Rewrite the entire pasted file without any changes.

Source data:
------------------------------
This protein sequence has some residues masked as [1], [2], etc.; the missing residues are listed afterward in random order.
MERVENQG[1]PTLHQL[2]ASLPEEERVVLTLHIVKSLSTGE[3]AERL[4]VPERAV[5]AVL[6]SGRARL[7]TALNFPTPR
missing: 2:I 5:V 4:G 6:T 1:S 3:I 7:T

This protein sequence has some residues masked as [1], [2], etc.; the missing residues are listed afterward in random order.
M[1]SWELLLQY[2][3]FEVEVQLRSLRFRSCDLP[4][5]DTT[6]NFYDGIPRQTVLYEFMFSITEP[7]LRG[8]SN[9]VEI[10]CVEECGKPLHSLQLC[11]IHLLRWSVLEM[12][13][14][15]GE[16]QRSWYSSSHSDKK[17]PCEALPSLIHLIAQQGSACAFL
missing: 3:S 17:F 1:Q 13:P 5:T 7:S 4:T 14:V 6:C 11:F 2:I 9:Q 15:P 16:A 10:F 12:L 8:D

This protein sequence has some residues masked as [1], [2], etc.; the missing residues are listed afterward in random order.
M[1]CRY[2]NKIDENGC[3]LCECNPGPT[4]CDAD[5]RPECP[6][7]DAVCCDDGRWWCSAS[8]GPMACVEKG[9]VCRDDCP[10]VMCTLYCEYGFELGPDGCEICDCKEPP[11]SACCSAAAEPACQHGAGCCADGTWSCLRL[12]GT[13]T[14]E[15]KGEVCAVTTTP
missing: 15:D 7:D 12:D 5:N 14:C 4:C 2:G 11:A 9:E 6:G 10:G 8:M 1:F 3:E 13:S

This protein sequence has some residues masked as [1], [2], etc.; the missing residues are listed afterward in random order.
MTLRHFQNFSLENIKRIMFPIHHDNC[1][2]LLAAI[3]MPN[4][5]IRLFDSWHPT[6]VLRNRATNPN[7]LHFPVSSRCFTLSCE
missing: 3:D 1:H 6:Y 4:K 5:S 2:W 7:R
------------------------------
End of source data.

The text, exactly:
This protein sequence has some residues masked as [1], [2], etc.; the missing residues are listed afterward in random order.
MERVENQG[1]PTLHQL[2]ASLPEEERVVLTLHIVKSLSTGE[3]AERL[4]VPERAV[5]AVL[6]SGRARL[7]TALNFPTPR
missing: 2:I 5:V 4:G 6:T 1:S 3:I 7:T

This protein sequence has some residues masked as [1], [2], etc.; the missing residues are listed afterward in random order.
M[1]SWELLLQY[2][3]FEVEVQLRSLRFRSCDLP[4][5]DTT[6]NFYDGIPRQTVLYEFMFSITEP[7]LRG[8]SN[9]VEI[10]CVEECGKPLHSLQLC[11]IHLLRWSVLEM[12][13][14][15]GE[16]QRSWYSSSHSDKK[17]PCEALPSLIHLIAQQGSACAFL
missing: 3:S 17:F 1:Q 13:P 5:T 7:S 4:T 14:V 6:C 11:F 2:I 9:Q 15:P 16:A 10:F 12:L 8:D

This protein sequence has some residues masked as [1], [2], etc.; the missing residues are listed afterward in random order.
M[1]CRY[2]NKIDENGC[3]LCECNPGPT[4]CDAD[5]RPECP[6][7]DAVCCDDGRWWCSAS[8]GPMACVEKG[9]VCRDDCP[10]VMCTLYCEYGFELGPDGCEICDCKEPP[11]SACCSAAAEPACQHGAGCCADGTWSCLRL[12]GT[13]T[14]E[15]KGEVCAVTTTP
missing: 15:D 7:D 12:D 5:N 14:C 4:C 2:G 11:A 9:E 6:G 10:G 8:M 1:F 3:E 13:S

This protein sequence has some residues masked as [1], [2], etc.; the missing residues are listed afterward in random order.
MTLRHFQNFSLENIKRIMFPIHHDNC[1][2]LLAAI[3]MPN[4][5]IRLFDSWHPT[6]VLRNRATNPN[7]LHFPVSSRCFTLSCE
missing: 3:D 1:H 6:Y 4:K 5:S 2:W 7:R